So it will be interesting to see what develops. But I hope the development occurs quickly and that there is a general realization that higher education is good for both the individual and the country, and that costs should be minimal.

© Douglas Griffith and healthymemory.wordpress.com, 2013. Unauthorized use and/or duplication of this material without express and written permission from this blog’s author and/or owner is strictly prohibited. Excerpts and links may be used, provided that full and clear credit is given to Douglas Griffith and healthymemory.wordpress.com with appropriate and specific direction to the original content.

An Update on the Unnecessary Costs of Higher Education

January 16, 2013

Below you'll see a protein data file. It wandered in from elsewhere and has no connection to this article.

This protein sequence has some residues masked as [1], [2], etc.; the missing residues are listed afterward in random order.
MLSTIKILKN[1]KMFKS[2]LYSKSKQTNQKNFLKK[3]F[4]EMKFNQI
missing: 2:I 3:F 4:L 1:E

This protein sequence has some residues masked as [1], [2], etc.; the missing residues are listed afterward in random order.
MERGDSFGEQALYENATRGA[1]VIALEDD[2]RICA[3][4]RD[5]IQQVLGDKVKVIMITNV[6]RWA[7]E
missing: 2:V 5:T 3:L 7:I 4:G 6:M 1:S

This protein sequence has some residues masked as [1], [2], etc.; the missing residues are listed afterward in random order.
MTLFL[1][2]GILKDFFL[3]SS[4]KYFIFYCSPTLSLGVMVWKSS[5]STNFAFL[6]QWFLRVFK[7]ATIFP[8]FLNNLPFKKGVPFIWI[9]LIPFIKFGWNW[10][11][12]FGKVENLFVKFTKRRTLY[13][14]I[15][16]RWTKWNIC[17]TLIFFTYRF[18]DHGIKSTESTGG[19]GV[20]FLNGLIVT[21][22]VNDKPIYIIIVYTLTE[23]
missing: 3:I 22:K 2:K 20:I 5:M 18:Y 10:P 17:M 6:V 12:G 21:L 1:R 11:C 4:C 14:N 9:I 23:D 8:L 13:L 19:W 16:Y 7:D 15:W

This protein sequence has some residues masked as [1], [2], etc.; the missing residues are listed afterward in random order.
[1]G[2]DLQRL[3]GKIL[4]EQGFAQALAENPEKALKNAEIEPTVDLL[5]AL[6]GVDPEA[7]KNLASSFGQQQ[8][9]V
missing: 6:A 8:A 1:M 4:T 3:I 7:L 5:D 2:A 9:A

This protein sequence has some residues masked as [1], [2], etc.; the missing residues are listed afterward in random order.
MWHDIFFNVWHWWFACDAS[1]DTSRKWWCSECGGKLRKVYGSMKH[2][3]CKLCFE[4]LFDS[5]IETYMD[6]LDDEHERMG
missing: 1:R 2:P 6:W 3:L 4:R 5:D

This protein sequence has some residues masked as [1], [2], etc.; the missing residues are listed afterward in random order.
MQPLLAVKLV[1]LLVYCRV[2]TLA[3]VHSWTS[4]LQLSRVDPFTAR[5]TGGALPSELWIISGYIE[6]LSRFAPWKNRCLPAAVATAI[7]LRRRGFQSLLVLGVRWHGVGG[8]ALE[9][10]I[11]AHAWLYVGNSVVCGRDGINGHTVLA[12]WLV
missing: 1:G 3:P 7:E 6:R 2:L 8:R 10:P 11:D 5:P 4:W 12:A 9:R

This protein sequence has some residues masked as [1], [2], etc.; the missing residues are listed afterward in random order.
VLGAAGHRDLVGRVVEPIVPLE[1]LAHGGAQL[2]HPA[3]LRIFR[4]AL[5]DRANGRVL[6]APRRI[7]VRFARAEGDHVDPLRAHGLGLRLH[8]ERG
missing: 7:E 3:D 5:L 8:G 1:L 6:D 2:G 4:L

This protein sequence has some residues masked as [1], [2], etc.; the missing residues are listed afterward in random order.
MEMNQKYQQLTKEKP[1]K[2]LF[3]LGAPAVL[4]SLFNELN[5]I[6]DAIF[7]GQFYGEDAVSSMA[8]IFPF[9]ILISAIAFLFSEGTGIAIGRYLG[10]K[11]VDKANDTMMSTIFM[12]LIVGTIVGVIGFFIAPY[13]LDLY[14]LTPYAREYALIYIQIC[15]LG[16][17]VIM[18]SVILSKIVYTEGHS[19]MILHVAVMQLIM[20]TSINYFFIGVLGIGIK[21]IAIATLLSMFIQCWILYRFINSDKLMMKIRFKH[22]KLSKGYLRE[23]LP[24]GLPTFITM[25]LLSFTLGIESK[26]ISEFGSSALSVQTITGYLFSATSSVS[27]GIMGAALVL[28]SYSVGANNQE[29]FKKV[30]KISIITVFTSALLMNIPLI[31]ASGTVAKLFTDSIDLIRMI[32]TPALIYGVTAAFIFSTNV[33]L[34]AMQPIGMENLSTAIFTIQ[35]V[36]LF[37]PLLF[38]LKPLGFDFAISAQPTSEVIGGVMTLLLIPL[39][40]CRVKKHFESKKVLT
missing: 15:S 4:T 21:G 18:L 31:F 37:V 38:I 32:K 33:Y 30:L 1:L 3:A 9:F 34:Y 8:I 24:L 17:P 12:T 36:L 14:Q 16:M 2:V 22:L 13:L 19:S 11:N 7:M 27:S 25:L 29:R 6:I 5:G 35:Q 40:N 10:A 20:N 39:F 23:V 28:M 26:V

Here is an update of these unnecessary costs from the Washington Post.1 Previous healthymemory blog posts (enter “Costs of a Higher Education” into the search block) have complained about the increasing increases in the costs of a college education at a time when technology should be bringing these costs down. It is especially ironic when prestigious universities are making some of their courses available online for free, the so-called Massive Open Online Courses (MOOC). Although this content is available for free, course credit is not offered, nor is there a prospect of a diploma being offered upon the completion of these courses. Now some universities are offering, for a fee, certificates for completing these courses. According to the article “For a fee of less than $100, a student who takes a class in genetics and evolution from Duke University on a MOOC platform called Coursera—and agrees to submit to identity-verification screening—could earn a “verified certificate” for passing the course.” “For $95, a student in an online circuits and electronics class affiliated with the Massachusetts Institute of Technology through the MOOC Platform edX will be able to take a proctored exam this month at one of thousands of test sites around the world and earn a certificate.” What is not clear is whether at some time in the future these certificates would lead to college credit and a degree. Technology provides manifold opportunities for the autodidact, but the degrees provide the desired end-states of these formal curricula.